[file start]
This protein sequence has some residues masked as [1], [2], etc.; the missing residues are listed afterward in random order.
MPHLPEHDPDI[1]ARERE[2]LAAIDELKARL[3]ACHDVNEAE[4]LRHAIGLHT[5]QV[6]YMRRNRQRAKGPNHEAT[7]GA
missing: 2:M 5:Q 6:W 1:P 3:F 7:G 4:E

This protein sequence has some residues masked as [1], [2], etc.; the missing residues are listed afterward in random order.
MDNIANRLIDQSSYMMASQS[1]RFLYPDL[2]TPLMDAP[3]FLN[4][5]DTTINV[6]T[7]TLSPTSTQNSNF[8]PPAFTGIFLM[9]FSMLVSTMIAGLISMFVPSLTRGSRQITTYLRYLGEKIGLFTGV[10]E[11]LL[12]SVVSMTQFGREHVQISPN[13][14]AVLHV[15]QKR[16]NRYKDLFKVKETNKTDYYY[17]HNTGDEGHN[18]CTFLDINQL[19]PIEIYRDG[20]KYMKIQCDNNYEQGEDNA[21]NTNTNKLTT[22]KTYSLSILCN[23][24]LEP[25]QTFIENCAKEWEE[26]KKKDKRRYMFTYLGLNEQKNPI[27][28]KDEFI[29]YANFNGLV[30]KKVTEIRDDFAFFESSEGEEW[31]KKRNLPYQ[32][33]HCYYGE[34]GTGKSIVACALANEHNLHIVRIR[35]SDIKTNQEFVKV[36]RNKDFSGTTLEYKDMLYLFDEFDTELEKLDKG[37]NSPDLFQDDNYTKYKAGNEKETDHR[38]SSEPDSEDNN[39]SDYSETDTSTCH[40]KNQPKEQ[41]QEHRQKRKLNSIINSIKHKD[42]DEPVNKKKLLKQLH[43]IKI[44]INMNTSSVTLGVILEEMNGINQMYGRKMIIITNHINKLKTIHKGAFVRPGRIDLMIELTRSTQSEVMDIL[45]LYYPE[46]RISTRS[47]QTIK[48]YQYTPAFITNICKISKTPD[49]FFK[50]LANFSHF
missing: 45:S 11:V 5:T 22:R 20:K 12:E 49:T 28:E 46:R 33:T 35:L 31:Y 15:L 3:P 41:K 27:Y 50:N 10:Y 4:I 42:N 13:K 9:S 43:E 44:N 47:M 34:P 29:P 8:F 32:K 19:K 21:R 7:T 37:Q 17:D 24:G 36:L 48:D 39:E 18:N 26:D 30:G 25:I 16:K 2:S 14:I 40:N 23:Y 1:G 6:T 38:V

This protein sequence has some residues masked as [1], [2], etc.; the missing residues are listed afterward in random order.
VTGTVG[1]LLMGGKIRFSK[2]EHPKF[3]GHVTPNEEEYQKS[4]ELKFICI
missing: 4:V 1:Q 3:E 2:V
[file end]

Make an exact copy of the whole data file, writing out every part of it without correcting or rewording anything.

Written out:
This protein sequence has some residues masked as [1], [2], etc.; the missing residues are listed afterward in random order.
MPHLPEHDPDI[1]ARERE[2]LAAIDELKARL[3]ACHDVNEAE[4]LRHAIGLHT[5]QV[6]YMRRNRQRAKGPNHEAT[7]GA
missing: 2:M 5:Q 6:W 1:P 3:F 7:G 4:E

This protein sequence has some residues masked as [1], [2], etc.; the missing residues are listed afterward in random order.
MDNIANRLIDQSSYMMASQS[1]RFLYPDL[2]TPLMDAP[3]FLN[4][5]DTTINV[6]T[7]TLSPTSTQNSNF[8]PPAFTGIFLM[9]FSMLVSTMIAGLISMFVPSLTRGSRQITTYLRYLGEKIGLFTGV[10]E[11]LL[12]SVVSMTQFGREHVQISPN[13][14]AVLHV[15]QKR[16]NRYKDLFKVKETNKTDYYY[17]HNTGDEGHN[18]CTFLDINQL[19]PIEIYRDG[20]KYMKIQCDNNYEQGEDNA[21]NTNTNKLTT[22]KTYSLSILCN[23][24]LEP[25]QTFIENCAKEWEE[26]KKKDKRRYMFTYLGLNEQKNPI[27][28]KDEFI[29]YANFNGLV[30]KKVTEIRDDFAFFESSEGEEW[31]KKRNLPYQ[32][33]HCYYGE[34]GTGKSIVACALANEHNLHIVRIR[35]SDIKTNQEFVKV[36]RNKDFSGTTLEYKDMLYLFDEFDTELEKLDKG[37]NSPDLFQDDNYTKYKAGNEKETDHR[38]SSEPDSEDNN[39]SDYSETDTSTCH[40]KNQPKEQ[41]QEHRQKRKLNSIINSIKHKD[42]DEPVNKKKLLKQLH[43]IKI[44]INMNTSSVTLGVILEEMNGINQMYGRKMIIITNHINKLKTIHKGAFVRPGRIDLMIELTRSTQSEVMDIL[45]LYYPE[46]RISTRS[47]QTIK[48]YQYTPAFITNICKISKTPD[49]FFK[50]LANFSHF
missing: 45:S 11:V 5:T 22:R 20:K 12:E 49:T 28:E 46:R 33:T 35:L 31:Y 15:L 3:P 41:K 27:Y 50:N 10:Y 4:I 42:N 13:K 9:S 43:E 44:N 47:M 34:P 29:P 8:F 32:K 19:K 21:R 7:T 37:Q 17:D 24:G 36:L 48:D 39:E 18:N 26:D 30:G 25:I 16:K 2:S 14:I 40:N 23:Y 1:G 6:T 38:V

This protein sequence has some residues masked as [1], [2], etc.; the missing residues are listed afterward in random order.
VTGTVG[1]LLMGGKIRFSK[2]EHPKF[3]GHVTPNEEEYQKS[4]ELKFICI
missing: 4:V 1:Q 3:E 2:V